Most instances of vv in Latin seem to fall into three categories:

  • It's in the combination qvu or ngvu, as in eqvus, pronounced /u/
  • It's actually vu, a consonant followed by a vowel, as in parvus
  • It's actually uu, two vowels in a row, as in metuunt

How were these latter two pronounced in Classical Latin? I generally pronounce the second /wu/, and the third /uʔu/, but the glottal stop feels somewhat artificial.

  • Good question! As a Finn, I don't find the glottal stop artificial, but as a Finn I might also argue that voiced stops are artificial, so take it with a bigger-than-average grain of salt... I wonder if there is any evidence left to differentiate between, say, /uʔu/ and /uwu/ for the third case in classical pronunciation.
    – Joonas Ilmavirta
    Commented Sep 7, 2017 at 15:49
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    Regarding the glottal stop, two (possibly contradicting) ideas: i) Romance languages are not fans of it (like I think Germanic languages are), although it happens, ii) I wonder how mihi and nihil got to be pronounced ['mi.ki] and ['ni.kil] at some point in Ecclesiastical Latin, and whether the glottal position of the /h/ (nonexistent in Italian) was involved at some stage of the sound change. FWIW, I pronounce vocalic uu as [u.u] (separate syllables), but even if it is right, it would most probably be so in Ecclesiastical.
    – Rafael
    Commented Sep 7, 2017 at 16:19
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    As far as the glottal stop, I agree with Rafael - there's a tendency with English (and probably other Germanic speakers - and I gather Finnish) to break the hiatus with a glottal stop, but I know of no reason to suspect that was done by Latin speakers, and evidence of the Romance languages argues against this. (I've heard English speakers do the same thing in Greek, referring e.g. to "the verb ποιέω" as [poɪˈɛʔoː], which I believe is equally wrong.)
    – varro
    Commented Sep 7, 2017 at 17:44
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    @Rafael: As far ['mi.ki] and ['ni.kil] for mihi and nihil, I have a theory (but no more than a theory) about this, but I don't think it will fit into a comment. (Fermat strikes again!)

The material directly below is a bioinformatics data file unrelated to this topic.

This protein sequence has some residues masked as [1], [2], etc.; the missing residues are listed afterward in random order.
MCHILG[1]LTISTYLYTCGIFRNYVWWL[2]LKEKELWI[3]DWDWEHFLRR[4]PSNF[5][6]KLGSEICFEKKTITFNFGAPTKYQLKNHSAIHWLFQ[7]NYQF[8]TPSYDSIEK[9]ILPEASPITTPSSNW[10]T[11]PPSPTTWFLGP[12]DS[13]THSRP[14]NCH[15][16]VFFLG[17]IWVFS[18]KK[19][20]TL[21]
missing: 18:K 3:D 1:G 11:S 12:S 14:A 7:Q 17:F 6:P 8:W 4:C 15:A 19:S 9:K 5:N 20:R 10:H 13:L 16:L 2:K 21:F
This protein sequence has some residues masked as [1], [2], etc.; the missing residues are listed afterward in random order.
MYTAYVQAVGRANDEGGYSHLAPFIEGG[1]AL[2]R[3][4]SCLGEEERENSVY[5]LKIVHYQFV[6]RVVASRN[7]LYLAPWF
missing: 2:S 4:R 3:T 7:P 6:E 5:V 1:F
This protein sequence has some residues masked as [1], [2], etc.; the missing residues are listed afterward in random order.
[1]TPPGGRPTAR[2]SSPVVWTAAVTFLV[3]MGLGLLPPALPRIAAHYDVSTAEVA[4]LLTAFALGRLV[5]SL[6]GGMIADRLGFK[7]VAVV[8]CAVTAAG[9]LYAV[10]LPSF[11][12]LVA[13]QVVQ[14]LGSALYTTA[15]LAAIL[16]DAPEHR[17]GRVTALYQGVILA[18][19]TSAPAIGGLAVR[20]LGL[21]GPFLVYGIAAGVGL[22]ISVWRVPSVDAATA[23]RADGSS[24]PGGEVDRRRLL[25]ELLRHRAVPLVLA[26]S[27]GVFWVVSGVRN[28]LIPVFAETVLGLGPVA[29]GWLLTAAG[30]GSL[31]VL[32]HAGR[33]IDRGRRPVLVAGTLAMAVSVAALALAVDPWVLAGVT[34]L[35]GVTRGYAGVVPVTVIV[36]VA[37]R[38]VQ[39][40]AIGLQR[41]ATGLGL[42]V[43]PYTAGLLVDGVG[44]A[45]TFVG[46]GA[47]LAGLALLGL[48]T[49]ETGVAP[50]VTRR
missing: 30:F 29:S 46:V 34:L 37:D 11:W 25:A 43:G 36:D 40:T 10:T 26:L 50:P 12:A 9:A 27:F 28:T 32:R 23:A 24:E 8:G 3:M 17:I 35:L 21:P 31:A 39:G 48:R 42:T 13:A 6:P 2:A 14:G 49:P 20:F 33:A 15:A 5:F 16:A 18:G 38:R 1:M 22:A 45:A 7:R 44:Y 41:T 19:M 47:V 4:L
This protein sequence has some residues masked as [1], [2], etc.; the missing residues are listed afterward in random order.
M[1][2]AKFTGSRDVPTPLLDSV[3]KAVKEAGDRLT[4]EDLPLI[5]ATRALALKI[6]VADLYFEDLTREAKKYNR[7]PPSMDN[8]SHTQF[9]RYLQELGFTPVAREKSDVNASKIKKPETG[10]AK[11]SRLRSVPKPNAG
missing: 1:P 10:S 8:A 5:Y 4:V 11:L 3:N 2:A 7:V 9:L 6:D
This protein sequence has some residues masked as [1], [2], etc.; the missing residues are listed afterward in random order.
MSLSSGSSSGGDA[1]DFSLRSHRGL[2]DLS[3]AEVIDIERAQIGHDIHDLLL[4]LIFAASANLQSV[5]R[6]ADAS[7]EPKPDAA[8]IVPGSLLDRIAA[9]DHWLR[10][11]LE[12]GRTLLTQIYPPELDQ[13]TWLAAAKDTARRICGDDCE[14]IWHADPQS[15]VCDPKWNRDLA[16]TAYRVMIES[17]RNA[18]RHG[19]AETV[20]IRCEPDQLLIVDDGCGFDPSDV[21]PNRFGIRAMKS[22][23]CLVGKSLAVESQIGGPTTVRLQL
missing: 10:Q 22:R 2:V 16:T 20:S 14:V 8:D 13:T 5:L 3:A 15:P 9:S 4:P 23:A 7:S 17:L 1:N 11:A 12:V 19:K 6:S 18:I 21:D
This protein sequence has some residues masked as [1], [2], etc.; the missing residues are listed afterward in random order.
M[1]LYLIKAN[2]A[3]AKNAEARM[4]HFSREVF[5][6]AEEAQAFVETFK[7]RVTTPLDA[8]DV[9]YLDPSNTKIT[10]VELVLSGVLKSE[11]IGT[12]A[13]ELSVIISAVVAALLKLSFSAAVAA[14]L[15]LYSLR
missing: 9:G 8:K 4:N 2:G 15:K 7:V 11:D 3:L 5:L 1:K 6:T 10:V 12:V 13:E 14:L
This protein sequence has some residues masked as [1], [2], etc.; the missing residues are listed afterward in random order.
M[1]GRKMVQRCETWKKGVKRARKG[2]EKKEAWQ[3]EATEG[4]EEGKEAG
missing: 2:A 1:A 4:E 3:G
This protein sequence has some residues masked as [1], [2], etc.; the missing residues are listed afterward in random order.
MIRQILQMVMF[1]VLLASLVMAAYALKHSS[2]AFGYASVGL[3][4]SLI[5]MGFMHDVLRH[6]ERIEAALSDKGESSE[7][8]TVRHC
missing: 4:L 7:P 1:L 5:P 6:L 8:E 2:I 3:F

– varro
    Commented Sep 7, 2017 at 17:58

1 Answer 1


Based on the phonetics of Romance languages, many of which show glides matching the frontness or backness of the preceding vowel between vowels that were in hiatus in Latin (discussed in "The Development of Latin Hiatus Groups in the Romance Languages", by Gail Keith Meadows, 1948, an article that Draconis linked to in an answer to this Linguistics SE question: Etymologically, why is there a v in “Giovanni”) it seems likely that Latin speakers had a [w]-like gliding transition between /u/ and a following vowel in hiatus rather than a glottal stop transition. That said, I don't know of any clear evidence that absolutely rules out the use of glottal stops to separate vowels in Latin.

One other thing that is relevant is that in certain time periods, at least, Classical Latin thought to have had a distinction in quality as well as quantity between long /iː, uː/, realized as high [iː, uː], and and short /i, u/ realized as [ɪ, ʊ]. We have evidence for this in the usual Proto-Romance reflexes of Latin /iː, uː/ as *i, *u vs. the usual reflexes of Latin /i, u/ as *e, *o. I believe there is also some evidence from Roman descriptions of the sounds of Latin, and there is some possible historical support also in that /u/ and /i/ in Classical Latin are often the result of vowel-reduction sound changes. (There is also evidence for the mid vowels having distinct qualities, /e, o/ [ɛ, ɔ] vs. /eː, oː/ [eː, oː], past a certain point—sorry, I forget the timeline.)

There is speculation that metrically short vowels preceding other vowels were however realized with a quality closer to the quality of a long vowel. Meadows in fact wrote article about this topic: "Hiatus and Vocalic Quality in Classical and Vulgar Latin". I believe it is also mentioned in Allen's Vox Latina.

So "parvus" may have been pronounced [ˈparwʊs], and "metuunt" may have been pronounced something like [ˈmɛtuʊnt], [ˈmɛtʊwʊnt] or [ˈmɛtuwʊnt].

As Alex B points out in the comments, we have evidence that in some varieties of speech vowels that were orginally in hiatus sometimes came to be separated by a glide that wasn't homorganic to the preceding vowel; Meadows mentions evidence for this phenomenon in Romance languages and also mentions other kinds of non-glide epenthetic consonants like r in "afiree" for "afiee" ("promised") in Old French or d in Lombard (example: füdess < CL fuissem). I don't know if people have identified any regular patterns for epenthesis of that sort in Classical Latin.

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    It could be a little more complicated than that (cf. parum) and then we have Appedix Probi with avus, flavus, rivus - ais, flaus, rius (see Niederman).
    – Alex B.
    Commented Mar 7, 2018 at 14:14

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